Intro Photo Large
Remove this module
EditPhoto Title: Recovering Small-scale Fisheries in the Eastern Tropical Pacific Seascape
EditImage Description:Situ Gunung, Sukabumi, West Java, Indonesia Local people of Gede Pangrango, Dadin, a 45 year old man, fishing in the lake using a traditional net to meet his needs everyday life.
EditPhoto Credit: © Ricky Martin for Center for International Forestry Research/Flickr Creative Commons
EditPhoto RenditionID Small:5[Optional]
EditPhoto RenditionID Webkit:6[Optional]
EditPhoto RenditionID Medium:7[Optional]
EditPhoto RenditionID Portrait:8[Optional]
EditPhoto RenditionID Large:9[Optional]
When small-scale fisheries do not operate sustainably, they can disrupt economically important services and reduce jobs, incomes and food supplies.
Small-scale fisheries employ more than 90% of the world’s fishermen, and the importance of small-scale fisheries to food security and poverty alleviation and prevention is becoming increasingly recognized. The Eastern Tropical Pacific Seascape — which spans Costa Rica, Panama, Colombia and Ecuador — is no exception, with an estimated 1.3 million people employed as fishermen or fish farmers.
The seascape’s significant marine biodiversity and productivity are threatened by a number of natural resource management challenges. Few of the small-scale fisheries operate sustainably, with fishing practices that damage or degrade habitats and catch non-target species. In addition, overfished stocks and the loss of “keystone” (i.e., ecosystem-regulating) species such as lobster cause cascading effects that disrupt economically important services and, ultimately, reduce jobs, incomes and food supplies. Despite considerable improvements over the last decade, many small-scale fisheries in the Eastern Tropical Pacific Seascape undermine conservation objectives and fail to benefit coastal communities as much as they could.
Reducing threats to the region’s marine ecosystems requires an understanding of the potential to shift from unsustainable practices to management approaches that prioritize conservation. Conservation International is working hand in hand with communities in the Eastern Tropical Pacific Seascape to sustainably manage their main sources of protein and livelihoods and reverse overfishing so that fishing continues to provide people with food and jobs.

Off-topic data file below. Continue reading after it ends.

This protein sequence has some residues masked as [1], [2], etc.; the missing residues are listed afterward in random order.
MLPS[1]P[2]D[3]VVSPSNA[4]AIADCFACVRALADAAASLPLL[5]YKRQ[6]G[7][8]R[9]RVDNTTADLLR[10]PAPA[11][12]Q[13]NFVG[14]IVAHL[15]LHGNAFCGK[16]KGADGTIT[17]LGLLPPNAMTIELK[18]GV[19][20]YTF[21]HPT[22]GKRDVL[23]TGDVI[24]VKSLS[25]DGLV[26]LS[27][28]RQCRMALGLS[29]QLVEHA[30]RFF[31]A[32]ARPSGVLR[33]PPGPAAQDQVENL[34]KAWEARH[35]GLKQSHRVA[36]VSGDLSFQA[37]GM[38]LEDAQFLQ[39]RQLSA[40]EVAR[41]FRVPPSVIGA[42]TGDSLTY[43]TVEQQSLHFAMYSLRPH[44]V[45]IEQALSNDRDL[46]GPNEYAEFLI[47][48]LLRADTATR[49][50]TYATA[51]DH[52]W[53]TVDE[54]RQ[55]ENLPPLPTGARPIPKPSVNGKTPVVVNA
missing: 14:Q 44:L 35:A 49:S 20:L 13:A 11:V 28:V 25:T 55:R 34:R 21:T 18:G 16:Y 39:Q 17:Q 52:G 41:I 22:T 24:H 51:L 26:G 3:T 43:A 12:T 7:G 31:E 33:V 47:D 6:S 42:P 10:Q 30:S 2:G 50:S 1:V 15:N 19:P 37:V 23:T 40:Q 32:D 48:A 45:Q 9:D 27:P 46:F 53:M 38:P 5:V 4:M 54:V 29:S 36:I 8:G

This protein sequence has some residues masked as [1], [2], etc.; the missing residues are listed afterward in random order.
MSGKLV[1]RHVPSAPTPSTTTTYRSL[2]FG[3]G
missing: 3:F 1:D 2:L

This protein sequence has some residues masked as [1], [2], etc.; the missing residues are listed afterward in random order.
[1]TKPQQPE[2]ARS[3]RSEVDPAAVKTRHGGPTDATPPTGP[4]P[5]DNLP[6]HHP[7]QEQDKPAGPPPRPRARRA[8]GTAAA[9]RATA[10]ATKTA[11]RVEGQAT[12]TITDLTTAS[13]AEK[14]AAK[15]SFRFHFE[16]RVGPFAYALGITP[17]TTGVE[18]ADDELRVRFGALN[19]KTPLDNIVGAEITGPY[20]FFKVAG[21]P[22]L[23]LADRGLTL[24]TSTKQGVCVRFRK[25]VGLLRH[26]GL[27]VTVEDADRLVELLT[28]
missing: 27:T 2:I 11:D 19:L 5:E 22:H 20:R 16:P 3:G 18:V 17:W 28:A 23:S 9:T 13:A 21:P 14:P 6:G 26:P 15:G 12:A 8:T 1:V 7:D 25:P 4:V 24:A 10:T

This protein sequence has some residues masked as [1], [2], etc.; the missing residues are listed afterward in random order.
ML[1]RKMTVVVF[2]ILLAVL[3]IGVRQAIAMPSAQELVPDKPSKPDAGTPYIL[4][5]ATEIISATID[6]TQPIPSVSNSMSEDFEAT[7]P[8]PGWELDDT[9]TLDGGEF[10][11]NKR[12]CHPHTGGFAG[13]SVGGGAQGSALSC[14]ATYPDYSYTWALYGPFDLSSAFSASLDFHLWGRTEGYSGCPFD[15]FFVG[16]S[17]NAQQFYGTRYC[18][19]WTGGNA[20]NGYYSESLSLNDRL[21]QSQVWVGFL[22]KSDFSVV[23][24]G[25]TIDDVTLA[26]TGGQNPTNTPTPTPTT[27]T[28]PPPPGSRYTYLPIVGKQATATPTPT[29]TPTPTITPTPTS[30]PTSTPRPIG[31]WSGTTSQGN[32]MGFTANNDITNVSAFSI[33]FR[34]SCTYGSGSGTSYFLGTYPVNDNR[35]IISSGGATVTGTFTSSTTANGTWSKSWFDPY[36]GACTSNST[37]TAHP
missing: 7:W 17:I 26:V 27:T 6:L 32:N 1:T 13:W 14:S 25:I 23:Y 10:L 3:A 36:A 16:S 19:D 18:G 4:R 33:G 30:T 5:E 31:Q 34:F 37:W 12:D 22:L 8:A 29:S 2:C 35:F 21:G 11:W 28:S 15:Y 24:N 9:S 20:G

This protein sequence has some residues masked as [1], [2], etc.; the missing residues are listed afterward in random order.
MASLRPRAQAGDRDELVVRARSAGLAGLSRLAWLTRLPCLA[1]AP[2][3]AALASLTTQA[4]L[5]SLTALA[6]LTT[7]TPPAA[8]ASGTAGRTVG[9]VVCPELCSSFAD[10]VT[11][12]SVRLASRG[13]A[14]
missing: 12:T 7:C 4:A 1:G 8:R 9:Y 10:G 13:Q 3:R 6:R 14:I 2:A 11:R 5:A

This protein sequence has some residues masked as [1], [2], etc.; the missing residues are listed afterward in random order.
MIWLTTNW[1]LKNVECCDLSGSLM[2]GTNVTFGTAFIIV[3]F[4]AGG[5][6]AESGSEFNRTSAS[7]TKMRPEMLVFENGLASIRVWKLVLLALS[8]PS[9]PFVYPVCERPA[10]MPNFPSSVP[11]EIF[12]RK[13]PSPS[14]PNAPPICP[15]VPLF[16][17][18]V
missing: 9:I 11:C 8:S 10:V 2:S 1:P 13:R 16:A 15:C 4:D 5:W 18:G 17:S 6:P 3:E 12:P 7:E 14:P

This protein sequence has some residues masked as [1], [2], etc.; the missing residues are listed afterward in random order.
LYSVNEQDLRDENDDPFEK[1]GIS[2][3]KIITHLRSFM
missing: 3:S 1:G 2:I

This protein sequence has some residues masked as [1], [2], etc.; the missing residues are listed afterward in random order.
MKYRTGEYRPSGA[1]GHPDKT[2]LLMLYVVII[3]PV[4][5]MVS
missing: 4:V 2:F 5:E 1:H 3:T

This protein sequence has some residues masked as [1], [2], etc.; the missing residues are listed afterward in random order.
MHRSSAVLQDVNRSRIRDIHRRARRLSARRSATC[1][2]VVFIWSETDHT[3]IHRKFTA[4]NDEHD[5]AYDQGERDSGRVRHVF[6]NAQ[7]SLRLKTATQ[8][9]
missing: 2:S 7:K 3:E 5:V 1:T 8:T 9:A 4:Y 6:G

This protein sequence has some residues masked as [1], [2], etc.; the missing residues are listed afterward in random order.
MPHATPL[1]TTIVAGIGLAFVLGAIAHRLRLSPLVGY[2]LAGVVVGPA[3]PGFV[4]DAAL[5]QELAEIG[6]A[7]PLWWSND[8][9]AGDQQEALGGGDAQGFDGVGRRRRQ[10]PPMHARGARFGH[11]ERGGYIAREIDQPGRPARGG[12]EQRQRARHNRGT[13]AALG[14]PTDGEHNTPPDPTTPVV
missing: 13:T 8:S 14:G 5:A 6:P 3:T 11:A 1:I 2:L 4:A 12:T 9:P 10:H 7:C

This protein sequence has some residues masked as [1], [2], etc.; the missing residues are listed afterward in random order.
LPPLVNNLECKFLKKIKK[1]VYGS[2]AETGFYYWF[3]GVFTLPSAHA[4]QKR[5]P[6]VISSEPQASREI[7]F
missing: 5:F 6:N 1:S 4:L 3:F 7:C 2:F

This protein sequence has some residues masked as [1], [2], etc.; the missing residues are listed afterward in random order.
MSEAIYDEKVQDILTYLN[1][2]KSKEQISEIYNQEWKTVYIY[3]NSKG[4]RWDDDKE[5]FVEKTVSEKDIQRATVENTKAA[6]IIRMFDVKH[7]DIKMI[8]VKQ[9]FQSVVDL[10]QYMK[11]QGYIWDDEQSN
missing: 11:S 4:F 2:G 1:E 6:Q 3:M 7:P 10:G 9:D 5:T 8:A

With more than 10 years of experience working in priority marine protected areas in the Eastern Tropical Pacific Seascape — and with an increased focus on small-scale fisheries recovery — CI is well-positioned to provide technical and organizational assistance in the development of a recovery plan for selected small-scale marine fisheries. CI aims to generate the information base, broad stakeholder support and innovative financing strategy required to implement fisheries improvement projects — resulting in profitable small-scale fisheries as well as the implementation of ecosystem-based management that conserves the most important marine biodiversity areas of Costa Rica, Panama, Colombia and Ecuador.
One of the greatest challenges to small-scale fisheries recovery is generating the financing required to implement changes and transition governance and markets from overexploitation to sustainability. CI will help develop the tools and strategies to secure non-traditional financial sources for fisheries improvement projects. We will work with a range of national and international experts to standardize methods and protocols — and disseminate this information through a series of workshops so they can be applied to other small-scale fisheries.
More of Our Work Links
Remove this module
EditAnchor tag for sticky nav:[Optional]
EditImage RenditionID Small:21[Optional]
EditImage RenditionID Webkit:22[Optional]
EditImage RenditionID Medium:23[Optional]
EditImage RenditionID Webkit Medium:24[Optional]
EditImage RenditionID Large:25[Optional]
EditImage RenditionID Webkit Large:26[Optional]
EditImage Alt Text:Night falls over Rio de Janeiro. © Nikada
EditTitle:Science and Innovation
EditImage Alt Text:Scientists set a camera trap. © Benjamin Drummond
EditImage Alt Text:Coral reef in Viti Levu, Fiji, Oceania. © William Crosse